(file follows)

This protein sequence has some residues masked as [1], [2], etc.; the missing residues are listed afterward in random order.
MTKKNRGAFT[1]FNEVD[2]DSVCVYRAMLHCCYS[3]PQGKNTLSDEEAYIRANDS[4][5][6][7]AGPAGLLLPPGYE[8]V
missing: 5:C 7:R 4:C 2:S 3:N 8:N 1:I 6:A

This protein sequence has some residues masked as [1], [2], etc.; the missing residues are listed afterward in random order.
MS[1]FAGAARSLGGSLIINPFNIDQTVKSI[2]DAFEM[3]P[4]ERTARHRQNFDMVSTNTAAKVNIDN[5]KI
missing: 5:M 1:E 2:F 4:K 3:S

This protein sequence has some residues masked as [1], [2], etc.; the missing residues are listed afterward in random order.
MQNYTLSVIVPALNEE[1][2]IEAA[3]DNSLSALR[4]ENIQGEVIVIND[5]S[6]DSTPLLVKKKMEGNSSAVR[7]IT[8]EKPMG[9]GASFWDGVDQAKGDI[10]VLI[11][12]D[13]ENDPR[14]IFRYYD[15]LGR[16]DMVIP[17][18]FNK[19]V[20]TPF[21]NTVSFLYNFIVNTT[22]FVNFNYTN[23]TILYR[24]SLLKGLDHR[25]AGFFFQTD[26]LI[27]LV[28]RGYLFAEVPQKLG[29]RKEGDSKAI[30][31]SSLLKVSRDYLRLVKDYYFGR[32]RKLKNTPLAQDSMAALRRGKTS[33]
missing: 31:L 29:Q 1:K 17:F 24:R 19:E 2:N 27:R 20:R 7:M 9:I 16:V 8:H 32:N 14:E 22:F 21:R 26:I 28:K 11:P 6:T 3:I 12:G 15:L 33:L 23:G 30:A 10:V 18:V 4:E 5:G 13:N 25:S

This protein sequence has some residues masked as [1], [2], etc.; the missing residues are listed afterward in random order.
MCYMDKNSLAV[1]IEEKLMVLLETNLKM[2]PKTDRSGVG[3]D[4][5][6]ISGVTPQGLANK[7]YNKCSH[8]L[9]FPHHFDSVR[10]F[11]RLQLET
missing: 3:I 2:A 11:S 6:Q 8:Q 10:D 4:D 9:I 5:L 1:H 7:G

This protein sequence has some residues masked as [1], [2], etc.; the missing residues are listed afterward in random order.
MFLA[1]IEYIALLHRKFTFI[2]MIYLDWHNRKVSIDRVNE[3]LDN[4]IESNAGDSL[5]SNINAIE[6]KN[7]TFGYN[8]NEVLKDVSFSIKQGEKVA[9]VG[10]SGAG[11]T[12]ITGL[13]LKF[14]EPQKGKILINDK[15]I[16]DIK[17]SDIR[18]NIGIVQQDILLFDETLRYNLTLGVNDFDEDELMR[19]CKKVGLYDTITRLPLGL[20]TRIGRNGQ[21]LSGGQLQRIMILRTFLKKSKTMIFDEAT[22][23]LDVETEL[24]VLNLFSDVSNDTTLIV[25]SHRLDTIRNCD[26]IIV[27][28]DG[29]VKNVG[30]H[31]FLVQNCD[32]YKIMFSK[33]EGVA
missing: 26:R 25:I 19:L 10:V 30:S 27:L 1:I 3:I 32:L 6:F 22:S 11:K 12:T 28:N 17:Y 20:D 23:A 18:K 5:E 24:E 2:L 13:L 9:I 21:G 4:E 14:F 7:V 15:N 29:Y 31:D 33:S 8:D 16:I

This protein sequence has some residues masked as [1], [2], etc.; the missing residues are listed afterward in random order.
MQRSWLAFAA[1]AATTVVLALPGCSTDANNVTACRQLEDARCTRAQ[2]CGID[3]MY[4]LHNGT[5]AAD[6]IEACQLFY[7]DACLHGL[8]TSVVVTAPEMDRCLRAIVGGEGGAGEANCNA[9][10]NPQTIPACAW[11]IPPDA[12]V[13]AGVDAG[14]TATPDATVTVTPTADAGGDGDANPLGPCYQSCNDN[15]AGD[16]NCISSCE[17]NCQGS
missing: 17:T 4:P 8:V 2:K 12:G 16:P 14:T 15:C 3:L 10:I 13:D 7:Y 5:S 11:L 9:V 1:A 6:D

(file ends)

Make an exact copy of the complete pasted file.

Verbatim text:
This protein sequence has some residues masked as [1], [2], etc.; the missing residues are listed afterward in random order.
MTKKNRGAFT[1]FNEVD[2]DSVCVYRAMLHCCYS[3]PQGKNTLSDEEAYIRANDS[4][5][6][7]AGPAGLLLPPGYE[8]V
missing: 5:C 7:R 4:C 2:S 3:N 8:N 1:I 6:A

This protein sequence has some residues masked as [1], [2], etc.; the missing residues are listed afterward in random order.
MS[1]FAGAARSLGGSLIINPFNIDQTVKSI[2]DAFEM[3]P[4]ERTARHRQNFDMVSTNTAAKVNIDN[5]KI
missing: 5:M 1:E 2:F 4:K 3:S

This protein sequence has some residues masked as [1], [2], etc.; the missing residues are listed afterward in random order.
MQNYTLSVIVPALNEE[1][2]IEAA[3]DNSLSALR[4]ENIQGEVIVIND[5]S[6]DSTPLLVKKKMEGNSSAVR[7]IT[8]EKPMG[9]GASFWDGVDQAKGDI[10]VLI[11][12]D[13]ENDPR[14]IFRYYD[15]LGR[16]DMVIP[17][18]FNK[19]V[20]TPF[21]NTVSFLYNFIVNTT[22]FVNFNYTN[23]TILYR[24]SLLKGLDHR[25]AGFFFQTD[26]LI[27]LV[28]RGYLFAEVPQKLG[29]RKEGDSKAI[30][31]SSLLKVSRDYLRLVKDYYFGR[32]RKLKNTPLAQDSMAALRRGKTS[33]
missing: 31:L 29:Q 1:K 17:F 24:R 19:E 2:N 27:R 20:R 7:M 9:I 16:V 8:H 32:N 14:E 22:F 21:R 26:I 28:K 11:P 6:T 3:I 12:G 15:L 33:L 23:G 30:A 10:V 18:V 4:E 5:G 13:N 25:S

This protein sequence has some residues masked as [1], [2], etc.; the missing residues are listed afterward in random order.
MCYMDKNSLAV[1]IEEKLMVLLETNLKM[2]PKTDRSGVG[3]D[4][5][6]ISGVTPQGLANK[7]YNKCSH[8]L[9]FPHHFDSVR[10]F[11]RLQLET
missing: 3:I 2:A 11:S 6:Q 8:Q 10:D 4:D 9:I 5:L 1:H 7:G

This protein sequence has some residues masked as [1], [2], etc.; the missing residues are listed afterward in random order.
MFLA[1]IEYIALLHRKFTFI[2]MIYLDWHNRKVSIDRVNE[3]LDN[4]IESNAGDSL[5]SNINAIE[6]KN[7]TFGYN[8]NEVLKDVSFSIKQGEKVA[9]VG[10]SGAG[11]T[12]ITGL[13]LKF[14]EPQKGKILINDK[15]I[16]DIK[17]SDIR[18]NIGIVQQDILLFDETLRYNLTLGVNDFDEDELMR[19]CKKVGLYDTITRLPLGL[20]TRIGRNGQ[21]LSGGQLQRIMILRTFLKKSKTMIFDEAT[22][23]LDVETEL[24]VLNLFSDVSNDTTLIV[25]SHRLDTIRNCD[26]IIV[27][28]DG[29]VKNVG[30]H[31]FLVQNCD[32]YKIMFSK[33]EGVA
missing: 26:R 25:I 19:L 10:V 30:S 27:L 1:I 3:I 32:L 6:F 22:S 11:K 12:T 28:N 17:Y 20:D 23:A 18:K 5:E 24:E 2:L 13:L 9:I 21:G 4:E 14:F 7:V 15:N 29:Y 31:D 33:S 8:D 16:I

This protein sequence has some residues masked as [1], [2], etc.; the missing residues are listed afterward in random order.
MQRSWLAFAA[1]AATTVVLALPGCSTDANNVTACRQLEDARCTRAQ[2]CGID[3]MY[4]LHNGT[5]AAD[6]IEACQLFY[7]DACLHGL[8]TSVVVTAPEMDRCLRAIVGGEGGAGEANCNA[9][10]NPQTIPACAW[11]IPPDA[12]V[13]AGVDAG[14]TATPDATVTVTPTADAGGDGDANPLGPCYQSCNDN[15]AGD[16]NCISSCE[17]NCQGS
missing: 17:T 4:P 8:V 2:K 12:G 16:P 14:T 15:C 3:L 10:I 13:D 7:Y 5:S 11:L 9:V 1:A 6:D